The Singapore International Commercial Court ("SICC") was launched in 2015 as an alternative to international arbitration and domestic courts, allowing commercial parties with no ties to Singapore to litigate their claims in Singapore within a court system geared towards international disputes. A question that had lingered since then is where the doctrine of forum non conveniens stands given the establishment of the SICC.
A recent decision by the Singapore Court of Appeal ("CA") provides a degree of reassurance that the Singaporean courts will continue to apply a principled approach to the question of jurisdiction, weighing the potential benefits of the SICC alongside other relevant considerations.
The decision in Rappo v Accent Delight International Ltd and another and another appeal  SGCA 27 arose from two appeals against the decision of the High Court judge who dismissed the Appellants' respective applications for a stay of proceedings in Singapore.
The Appellants were Tania Rappo ("Rappo"), Yves Charles Edgar Bouvier ("Bouvier") and MEI Invest Limited ("MEI") - a company controlled by Bouvier. The two Respondents were Accent Delight International Ltd and Xitrans Finance Ltd, companies owned by the family trust of Dimitry Rybolovlev, a Russian magnate ("Rybolovlev").
Rappo was a family friend of the Rybolovlev family and introduced Bouvier to Rybolovlev. Subsequently, Bouvier was engaged to source and assist in procuring artworks for Rybolovlev, who purchased the artworks via the Respondents. This arrangement went on for about a decade.
In 2014, the relationship between parties deteriorated. Rybolovlev discovered that Bouvier had sold the various artworks to Rybolovlev at a higher price than the original selling price. Essentially, Bouvier profited from the arbitrage between the original selling price and the price Rybolovlev paid via the Respondents. It was the Respondents' position that Bouvier was only engaged as an agent and was only entitled to a 2% fee for every transaction.
The Respondents' Swiss counsel made a criminal complaint to the General Prosecutor of the Principality of Monaco. This resulted in the arrest of Rappo and Bouvier who were charged with fraud and money laundering offences. Subsequently, the Respondents applied to join the criminal proceedings as civil claimants (the "Monaco Civil Proceedings").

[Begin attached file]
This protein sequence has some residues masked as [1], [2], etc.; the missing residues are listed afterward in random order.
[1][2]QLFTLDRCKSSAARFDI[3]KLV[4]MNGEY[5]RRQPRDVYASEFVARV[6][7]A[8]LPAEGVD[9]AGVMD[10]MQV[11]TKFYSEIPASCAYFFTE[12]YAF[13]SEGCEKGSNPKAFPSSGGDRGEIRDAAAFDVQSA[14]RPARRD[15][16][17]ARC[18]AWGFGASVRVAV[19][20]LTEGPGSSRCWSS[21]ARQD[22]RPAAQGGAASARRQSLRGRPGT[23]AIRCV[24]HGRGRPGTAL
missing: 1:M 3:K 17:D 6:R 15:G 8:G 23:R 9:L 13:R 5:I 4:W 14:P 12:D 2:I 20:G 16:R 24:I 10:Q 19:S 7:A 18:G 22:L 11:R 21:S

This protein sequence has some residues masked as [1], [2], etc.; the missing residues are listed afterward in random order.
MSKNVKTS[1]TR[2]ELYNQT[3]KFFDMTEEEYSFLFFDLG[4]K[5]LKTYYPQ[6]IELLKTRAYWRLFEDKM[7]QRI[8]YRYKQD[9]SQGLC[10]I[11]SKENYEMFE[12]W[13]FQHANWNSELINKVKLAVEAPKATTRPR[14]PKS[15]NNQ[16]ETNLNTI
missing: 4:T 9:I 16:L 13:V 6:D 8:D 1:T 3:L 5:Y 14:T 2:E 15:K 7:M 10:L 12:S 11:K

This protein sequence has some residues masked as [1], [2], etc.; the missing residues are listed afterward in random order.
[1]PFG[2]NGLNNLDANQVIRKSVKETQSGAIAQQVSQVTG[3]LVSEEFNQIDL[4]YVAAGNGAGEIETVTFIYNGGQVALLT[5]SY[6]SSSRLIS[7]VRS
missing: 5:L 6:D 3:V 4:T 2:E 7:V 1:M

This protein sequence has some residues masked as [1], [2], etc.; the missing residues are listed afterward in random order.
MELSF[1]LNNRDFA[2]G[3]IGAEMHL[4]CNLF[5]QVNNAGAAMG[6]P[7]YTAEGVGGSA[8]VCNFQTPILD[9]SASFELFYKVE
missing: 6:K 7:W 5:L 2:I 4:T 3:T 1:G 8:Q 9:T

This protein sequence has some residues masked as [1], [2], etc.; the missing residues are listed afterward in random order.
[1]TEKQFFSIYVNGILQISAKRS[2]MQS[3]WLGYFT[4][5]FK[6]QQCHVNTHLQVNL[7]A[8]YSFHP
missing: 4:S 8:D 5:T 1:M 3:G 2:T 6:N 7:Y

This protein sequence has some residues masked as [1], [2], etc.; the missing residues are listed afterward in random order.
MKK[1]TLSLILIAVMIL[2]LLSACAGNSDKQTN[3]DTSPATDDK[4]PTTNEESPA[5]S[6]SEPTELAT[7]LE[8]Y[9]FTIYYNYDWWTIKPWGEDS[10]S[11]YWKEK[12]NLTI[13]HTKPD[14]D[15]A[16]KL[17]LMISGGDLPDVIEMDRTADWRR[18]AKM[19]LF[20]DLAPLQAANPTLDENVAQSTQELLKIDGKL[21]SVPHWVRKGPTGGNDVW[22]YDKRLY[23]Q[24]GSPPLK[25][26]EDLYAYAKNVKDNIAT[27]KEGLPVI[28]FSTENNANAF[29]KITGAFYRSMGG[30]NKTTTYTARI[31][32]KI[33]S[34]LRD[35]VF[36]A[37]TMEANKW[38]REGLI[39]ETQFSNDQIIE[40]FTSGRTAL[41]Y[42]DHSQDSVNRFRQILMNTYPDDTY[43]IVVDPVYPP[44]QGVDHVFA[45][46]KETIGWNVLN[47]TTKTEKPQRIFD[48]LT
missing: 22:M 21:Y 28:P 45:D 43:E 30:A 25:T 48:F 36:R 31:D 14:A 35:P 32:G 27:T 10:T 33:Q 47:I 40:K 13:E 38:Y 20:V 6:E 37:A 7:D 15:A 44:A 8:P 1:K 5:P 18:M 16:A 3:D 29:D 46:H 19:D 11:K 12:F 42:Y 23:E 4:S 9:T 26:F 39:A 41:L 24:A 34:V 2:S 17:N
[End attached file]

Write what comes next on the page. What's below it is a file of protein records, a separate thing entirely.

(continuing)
In parallel, the Respondents commenced civil proceedings against the Appellants in Singapore (the "Singapore Proceedings"). They claimed that Bouvier had breached fiduciary duties that he owed to them as their agent, had perpetrated fraudulent misrepresentation and had committed the tort of deceit. It was further alleged that MEI and Rappo were liable for dishonest assistance and/or knowing receipt, and in addition, that all the Appellants had conspired wrongfully to cause loss to the Respondents.
Subsequently, the Appellants applied to the High Court for a stay of the Singapore Proceedings and were unsuccessful. Their main arguments were that the Monaco Proceedings were lis alibi pendens and that either Switzerland or Monaco was the more appropriate forum for determination of the Respondents' claims.
The High Court dismissed the stay applications on the condition that the Respondents discontinue the Monaco Civil Proceedings. Furthermore, the High Court urged the parties to agree to a transfer to the SICC or come back before the court to present further arguments on whether a transfer to SICC should be ordered.
Four key issues arose on appeal to the CA: (i) whether the Respondents had complied with the High Court's condition that they discontinue the Monaco Civil Proceedings, (ii) whether the Appellants were entitled to run a forum election argument concurrently with a forum non conveniens argument, (iii) whether Singapore was forum non conveniens and (iv) whether the proceedings in Monaco were lis alibi pendens.
The CA found that the Respondents had complied with the High Court's condition for the stay and that the Appellants were entitled to argue cumulatively that the Respondents should be put to forum election and that Singapore is forum non conveniens. The CA did not find it necessary to decide the lis alibi pendens issue.
In this client alert, we focus on a distinct aspect of the CA's forum non conveniens analysis that has a much broader significance; specifically, whether the possibility of a transfer of the dispute to the SICC is a relevant factor in determining whether Singapore is the most appropriate forum.
The SICC Factor